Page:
6,000 Missouri State U. Students Have Social Security Numbers Exposed on Web

KTTS alerts us to a breach involving Missouri State University students.  A statement on MSU’s web site explains:

Missouri State University officials are notifying 6,030 College of Education students that their social security numbers may have been compromised as a result of an internal security breach.

In October and November 2010, in preparation for an accreditation, the College of Education prepared lists of students by semester. The lists, which included social security numbers, were for nine semesters between 2005 and 2009 (fall, spring, summer). A list was created for each semester, so there were nine lists. The lists were prepared in electronic format in October and November 2010 to be available on secure servers to the College of Education personnel working on the accreditation, as well as the accreditation team.

Unfortunately, these lists of names were posted in October/November 2010 on an unsecured server. As a result, all nine lists ended up on Google. In all, 6,030 names with social security numbers were compromised and posted on the web.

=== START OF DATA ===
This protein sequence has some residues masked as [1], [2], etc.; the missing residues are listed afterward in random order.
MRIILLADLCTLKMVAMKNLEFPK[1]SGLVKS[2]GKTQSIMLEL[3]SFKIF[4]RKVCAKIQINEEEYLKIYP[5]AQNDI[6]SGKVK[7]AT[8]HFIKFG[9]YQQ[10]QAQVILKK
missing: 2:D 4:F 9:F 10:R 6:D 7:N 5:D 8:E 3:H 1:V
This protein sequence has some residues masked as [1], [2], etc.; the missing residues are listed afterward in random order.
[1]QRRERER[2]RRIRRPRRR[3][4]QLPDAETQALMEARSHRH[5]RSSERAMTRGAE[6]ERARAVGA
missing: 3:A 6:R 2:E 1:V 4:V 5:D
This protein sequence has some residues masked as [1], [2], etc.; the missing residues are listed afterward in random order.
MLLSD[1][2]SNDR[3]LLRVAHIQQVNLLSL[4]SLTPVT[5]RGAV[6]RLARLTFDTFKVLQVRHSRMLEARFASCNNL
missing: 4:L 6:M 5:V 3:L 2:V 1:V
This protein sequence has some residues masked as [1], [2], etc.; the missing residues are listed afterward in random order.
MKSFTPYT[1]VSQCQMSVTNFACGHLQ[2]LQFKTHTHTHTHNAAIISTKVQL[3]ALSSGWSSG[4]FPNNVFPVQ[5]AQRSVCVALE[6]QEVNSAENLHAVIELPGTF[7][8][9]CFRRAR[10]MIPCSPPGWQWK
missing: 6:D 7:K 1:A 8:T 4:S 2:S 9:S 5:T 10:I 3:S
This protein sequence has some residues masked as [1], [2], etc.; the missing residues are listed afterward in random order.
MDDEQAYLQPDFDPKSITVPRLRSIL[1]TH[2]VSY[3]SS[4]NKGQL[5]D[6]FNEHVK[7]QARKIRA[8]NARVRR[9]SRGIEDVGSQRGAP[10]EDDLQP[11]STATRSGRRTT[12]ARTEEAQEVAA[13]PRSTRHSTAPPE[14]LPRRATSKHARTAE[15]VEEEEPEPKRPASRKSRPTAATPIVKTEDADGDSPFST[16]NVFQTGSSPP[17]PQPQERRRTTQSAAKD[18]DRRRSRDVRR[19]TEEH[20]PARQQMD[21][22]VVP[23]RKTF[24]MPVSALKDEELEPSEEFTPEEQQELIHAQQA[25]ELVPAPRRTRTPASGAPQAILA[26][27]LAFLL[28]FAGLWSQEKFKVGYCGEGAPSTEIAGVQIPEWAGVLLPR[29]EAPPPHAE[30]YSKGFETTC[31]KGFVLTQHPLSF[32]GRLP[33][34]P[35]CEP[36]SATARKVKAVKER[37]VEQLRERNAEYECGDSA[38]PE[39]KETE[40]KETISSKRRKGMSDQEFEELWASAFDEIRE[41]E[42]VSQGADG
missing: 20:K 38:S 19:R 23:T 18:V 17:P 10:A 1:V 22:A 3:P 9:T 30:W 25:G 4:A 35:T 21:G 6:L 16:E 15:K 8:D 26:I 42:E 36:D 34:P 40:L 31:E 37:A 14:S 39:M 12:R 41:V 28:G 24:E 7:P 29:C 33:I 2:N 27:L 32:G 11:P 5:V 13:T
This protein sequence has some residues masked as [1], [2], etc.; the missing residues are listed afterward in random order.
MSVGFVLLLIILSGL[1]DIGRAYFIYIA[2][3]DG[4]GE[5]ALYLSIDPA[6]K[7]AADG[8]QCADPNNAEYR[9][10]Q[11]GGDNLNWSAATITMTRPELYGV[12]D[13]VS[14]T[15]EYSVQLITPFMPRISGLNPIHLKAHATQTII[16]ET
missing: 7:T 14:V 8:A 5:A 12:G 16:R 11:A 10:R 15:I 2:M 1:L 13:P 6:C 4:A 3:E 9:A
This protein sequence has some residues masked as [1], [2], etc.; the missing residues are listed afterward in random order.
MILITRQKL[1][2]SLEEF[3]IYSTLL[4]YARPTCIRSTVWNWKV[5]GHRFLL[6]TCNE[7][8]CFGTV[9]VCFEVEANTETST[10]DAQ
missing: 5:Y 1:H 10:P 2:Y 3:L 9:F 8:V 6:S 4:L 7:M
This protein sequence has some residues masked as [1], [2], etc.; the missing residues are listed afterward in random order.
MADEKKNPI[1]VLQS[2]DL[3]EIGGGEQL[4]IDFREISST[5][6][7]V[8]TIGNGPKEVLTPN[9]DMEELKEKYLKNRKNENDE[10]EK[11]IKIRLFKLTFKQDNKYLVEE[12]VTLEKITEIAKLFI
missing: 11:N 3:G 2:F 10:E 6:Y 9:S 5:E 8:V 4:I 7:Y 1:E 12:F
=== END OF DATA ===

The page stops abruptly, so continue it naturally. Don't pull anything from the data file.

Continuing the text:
The university learned of the breach on Feb. 22 when an individual contacted the university to report the breach. Since that time, the university has taken the following actions:

  • The university has worked with Google to pull all the lists – the ninth and final one was removed over this past weekend. It appears there have been very limited “hits” on these lists since last October/November, but there have been some.
  • The university is in the process of contacting all 6,030 students to inform them of the breach.
  • The university is offering to pay for consumer identify theft protection insurance for all involved.  At a negotiated rate of $7 per person, the total cost will be about $42,210.
  • The university has notified the Missouri Attorney General, which is an obligation under Missouri Statutes for a breach of this magnitude.
  • The university has initiated disciplinary action against the employee who posted the information on the unsecured server.
  • Finally, the university has properly secured the lists for the College of Education’s accreditation, and officials are working with all other college deans to ensure that policies and processes are followed to secure all university information.

“It is very unfortunate that this breach occurred,” said Jeff Morrissey, chief information officer at Missouri State. “We are taking this breach very seriously, and we hope these steps will prevent inappropriate use of the personal information that was compromised.”

In 2009, MSU experienced another exposure breach, although that one involved an email error.

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